Zhang Yimou’s film To Live is an adaption of Yu Hua’s novel of the same name. It is a film full of political implications under the description of the life of Fugui. In the film, Fugui, the main character, experiences ups and downs in life and suffers the loss of his family mansion, parents, son, and daughter in the erratic era from 1940s to 1970s in China. Fugui lives his life through various historical periods with strong political influences, including the Chinese Civil War, battle against the landowner, the Great Leap Forward, and Cultural Revolution. We could certainly learn a lot from the persistence and courage of Fugui to live on as the film shows. However, beneath those difficulties and adversaries Fugui and his family face and their subsequent reactions, it suggests that Fugui’s family is a miniature of the common people involved in the turbulence of political movements. Thus, the film shows an irony that political authority attempts to strengthen the national power and to improve living conditions of common people but fail the people and even made it worse.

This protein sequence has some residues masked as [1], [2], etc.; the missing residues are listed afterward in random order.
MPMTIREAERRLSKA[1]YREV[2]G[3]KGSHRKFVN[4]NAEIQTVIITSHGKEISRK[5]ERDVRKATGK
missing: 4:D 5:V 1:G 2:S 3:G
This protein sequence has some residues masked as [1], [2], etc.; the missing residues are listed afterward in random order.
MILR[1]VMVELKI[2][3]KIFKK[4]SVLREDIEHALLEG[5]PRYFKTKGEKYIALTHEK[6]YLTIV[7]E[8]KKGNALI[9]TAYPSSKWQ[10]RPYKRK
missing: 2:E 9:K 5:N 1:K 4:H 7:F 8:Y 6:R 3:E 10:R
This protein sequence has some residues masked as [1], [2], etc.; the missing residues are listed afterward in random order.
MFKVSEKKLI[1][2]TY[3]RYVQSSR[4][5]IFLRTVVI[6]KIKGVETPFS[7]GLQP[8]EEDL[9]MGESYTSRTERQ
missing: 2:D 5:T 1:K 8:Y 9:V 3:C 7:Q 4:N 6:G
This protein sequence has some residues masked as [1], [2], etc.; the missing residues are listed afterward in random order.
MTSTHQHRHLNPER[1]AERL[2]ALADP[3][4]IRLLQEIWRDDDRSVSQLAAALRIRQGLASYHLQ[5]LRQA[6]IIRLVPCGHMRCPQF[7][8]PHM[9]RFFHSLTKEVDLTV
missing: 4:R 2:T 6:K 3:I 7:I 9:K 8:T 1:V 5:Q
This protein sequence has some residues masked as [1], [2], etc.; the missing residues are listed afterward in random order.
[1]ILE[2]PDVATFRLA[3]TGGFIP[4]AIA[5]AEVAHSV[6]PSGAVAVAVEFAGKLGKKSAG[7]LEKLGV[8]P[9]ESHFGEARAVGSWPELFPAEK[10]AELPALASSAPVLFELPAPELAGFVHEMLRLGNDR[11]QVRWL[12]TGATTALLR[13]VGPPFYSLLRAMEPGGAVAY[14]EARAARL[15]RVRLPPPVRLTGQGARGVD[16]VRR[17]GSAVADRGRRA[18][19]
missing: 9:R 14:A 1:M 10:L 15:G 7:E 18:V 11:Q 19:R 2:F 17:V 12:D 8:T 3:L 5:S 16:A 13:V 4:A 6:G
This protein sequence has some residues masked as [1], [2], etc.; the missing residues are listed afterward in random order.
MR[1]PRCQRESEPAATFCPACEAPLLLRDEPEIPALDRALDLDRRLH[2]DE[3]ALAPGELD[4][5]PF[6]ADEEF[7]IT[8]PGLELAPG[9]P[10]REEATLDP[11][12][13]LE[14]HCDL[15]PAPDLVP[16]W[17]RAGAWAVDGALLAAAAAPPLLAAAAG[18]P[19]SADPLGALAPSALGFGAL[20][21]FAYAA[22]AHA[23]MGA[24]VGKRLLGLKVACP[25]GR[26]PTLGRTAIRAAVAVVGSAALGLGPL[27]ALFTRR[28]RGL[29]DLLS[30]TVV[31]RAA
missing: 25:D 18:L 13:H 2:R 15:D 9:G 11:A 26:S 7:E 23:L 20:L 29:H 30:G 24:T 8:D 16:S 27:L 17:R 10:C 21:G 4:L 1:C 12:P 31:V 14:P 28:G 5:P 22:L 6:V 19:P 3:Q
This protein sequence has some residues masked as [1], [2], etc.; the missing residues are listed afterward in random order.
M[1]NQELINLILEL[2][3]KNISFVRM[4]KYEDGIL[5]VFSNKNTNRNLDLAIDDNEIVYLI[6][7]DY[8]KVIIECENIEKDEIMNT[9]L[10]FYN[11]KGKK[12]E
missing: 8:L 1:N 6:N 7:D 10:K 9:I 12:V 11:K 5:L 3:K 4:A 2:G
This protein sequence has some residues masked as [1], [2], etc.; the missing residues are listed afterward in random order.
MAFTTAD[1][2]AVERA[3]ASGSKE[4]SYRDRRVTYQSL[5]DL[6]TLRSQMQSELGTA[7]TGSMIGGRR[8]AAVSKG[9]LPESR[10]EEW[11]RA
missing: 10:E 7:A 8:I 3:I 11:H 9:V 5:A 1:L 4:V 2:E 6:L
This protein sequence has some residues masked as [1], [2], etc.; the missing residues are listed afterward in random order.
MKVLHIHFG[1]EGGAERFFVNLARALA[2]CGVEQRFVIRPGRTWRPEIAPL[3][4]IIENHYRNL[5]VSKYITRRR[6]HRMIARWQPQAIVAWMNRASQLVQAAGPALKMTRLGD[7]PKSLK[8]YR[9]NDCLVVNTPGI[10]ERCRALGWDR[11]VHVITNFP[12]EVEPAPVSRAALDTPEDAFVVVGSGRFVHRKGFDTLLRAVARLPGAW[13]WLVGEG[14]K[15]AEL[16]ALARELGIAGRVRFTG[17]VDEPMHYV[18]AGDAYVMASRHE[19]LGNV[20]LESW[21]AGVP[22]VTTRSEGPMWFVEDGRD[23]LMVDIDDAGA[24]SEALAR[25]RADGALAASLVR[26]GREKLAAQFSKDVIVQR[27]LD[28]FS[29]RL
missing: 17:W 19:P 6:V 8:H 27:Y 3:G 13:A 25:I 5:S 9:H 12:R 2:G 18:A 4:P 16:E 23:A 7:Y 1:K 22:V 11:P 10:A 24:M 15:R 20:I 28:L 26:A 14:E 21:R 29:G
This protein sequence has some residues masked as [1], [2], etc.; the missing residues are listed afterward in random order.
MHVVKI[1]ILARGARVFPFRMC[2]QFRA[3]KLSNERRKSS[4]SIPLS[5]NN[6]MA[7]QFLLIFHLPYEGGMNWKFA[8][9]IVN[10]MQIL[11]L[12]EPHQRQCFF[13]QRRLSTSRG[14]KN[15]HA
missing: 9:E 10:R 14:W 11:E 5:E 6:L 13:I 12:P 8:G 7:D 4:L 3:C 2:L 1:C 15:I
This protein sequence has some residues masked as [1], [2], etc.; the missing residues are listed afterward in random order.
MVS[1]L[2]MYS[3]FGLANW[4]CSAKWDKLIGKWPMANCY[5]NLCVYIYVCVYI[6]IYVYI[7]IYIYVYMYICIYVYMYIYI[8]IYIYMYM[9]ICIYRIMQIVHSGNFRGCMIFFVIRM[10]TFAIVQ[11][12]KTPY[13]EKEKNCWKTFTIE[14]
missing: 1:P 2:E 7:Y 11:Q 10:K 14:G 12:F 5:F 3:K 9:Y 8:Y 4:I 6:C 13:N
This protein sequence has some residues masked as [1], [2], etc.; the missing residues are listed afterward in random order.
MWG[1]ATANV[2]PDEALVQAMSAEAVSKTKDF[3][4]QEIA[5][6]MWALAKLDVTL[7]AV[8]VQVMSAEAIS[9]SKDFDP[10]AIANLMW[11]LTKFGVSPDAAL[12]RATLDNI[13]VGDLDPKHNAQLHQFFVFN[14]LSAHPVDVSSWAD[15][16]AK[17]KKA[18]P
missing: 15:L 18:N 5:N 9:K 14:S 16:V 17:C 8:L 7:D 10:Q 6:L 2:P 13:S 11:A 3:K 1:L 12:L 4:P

The infrastructure of social system that used to rule the country was buried and lead to huge unrest and the belief of common people are distorted to aim to be as poor as others. After the Communist Party took power in the Chinese Civil War, Fugui returns home and reunites with Jiazhen and their children. The communist government helps Jiazhen find a job to serve boiled water, when Fugui is conscripted to the KMT army. Under the leadership of the Chinese communist government, it seems the people start making a good living. However, after Fugui witnesses Long’er being executed because he was accused to be a landlord and refused to give out the mansion and burned it, which he won from Fugui by gambling, he is so scared that this could happen to him someday because he used to be the real landlord. When the head of the town says that the wood of Fugui’s family mansion is so good that the fire last for three days, and Fugui replies quickly and nervously that it’s not the wood of his family but the wood of anti-revolutionists, trying to decline any connections to the class of landlords. Jiazhen also hangs up Fugui’s certificate of participating in the revolution, hoping it could protect them, even though he has never truly fought for the revolution willingly. For Long’er and Fugui, their social classes are decided by their gamble. Fugui loses his family mansion in gambling and becomes poor peasant, and keeps his head above ground in the battle against landowner. Due to good luck, Long’er wins and gets Fugui’s family mansion. However, Long’er is considered as a landowner and shot by the communist government. Poor people are safe, while the rich people should die.